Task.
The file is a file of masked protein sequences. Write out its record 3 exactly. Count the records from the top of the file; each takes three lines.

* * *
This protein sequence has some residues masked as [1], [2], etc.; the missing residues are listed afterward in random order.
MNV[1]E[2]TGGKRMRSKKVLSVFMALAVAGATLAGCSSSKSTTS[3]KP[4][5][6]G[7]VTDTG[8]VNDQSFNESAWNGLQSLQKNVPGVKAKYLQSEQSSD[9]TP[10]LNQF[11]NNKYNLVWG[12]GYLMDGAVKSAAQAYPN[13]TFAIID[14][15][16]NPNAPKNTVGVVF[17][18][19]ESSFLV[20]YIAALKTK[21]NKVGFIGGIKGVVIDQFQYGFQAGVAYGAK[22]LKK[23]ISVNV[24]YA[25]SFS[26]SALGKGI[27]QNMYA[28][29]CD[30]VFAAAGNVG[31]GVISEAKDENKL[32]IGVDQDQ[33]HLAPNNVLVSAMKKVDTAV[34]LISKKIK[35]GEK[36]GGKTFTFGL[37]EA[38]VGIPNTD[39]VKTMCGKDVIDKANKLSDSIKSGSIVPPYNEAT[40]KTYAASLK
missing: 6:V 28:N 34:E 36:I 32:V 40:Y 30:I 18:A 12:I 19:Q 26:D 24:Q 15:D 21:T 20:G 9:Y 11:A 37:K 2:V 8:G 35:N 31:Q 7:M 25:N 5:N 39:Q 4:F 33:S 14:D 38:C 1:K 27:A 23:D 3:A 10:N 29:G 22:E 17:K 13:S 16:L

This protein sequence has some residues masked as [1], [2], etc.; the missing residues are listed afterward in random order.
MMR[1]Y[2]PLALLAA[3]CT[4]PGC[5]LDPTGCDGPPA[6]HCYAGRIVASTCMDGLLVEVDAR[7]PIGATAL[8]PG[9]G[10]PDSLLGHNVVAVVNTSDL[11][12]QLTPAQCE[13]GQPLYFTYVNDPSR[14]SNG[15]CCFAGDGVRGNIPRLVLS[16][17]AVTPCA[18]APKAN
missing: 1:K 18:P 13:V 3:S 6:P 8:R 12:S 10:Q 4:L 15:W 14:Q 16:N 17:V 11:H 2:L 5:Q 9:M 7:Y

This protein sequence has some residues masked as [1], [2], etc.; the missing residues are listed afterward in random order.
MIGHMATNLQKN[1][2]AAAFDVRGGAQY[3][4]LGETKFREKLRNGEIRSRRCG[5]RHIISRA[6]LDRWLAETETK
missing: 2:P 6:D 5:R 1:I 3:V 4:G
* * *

This protein sequence has some residues masked as [1], [2], etc.; the missing residues are listed afterward in random order.
MIGHMATNLQKN[1][2]AAAFDVRGGAQY[3][4]LGETKFREKLRNGEIRSRRCG[5]RHIISRA[6]LDRWLAETETK
missing: 2:P 6:D 5:R 1:I 3:V 4:G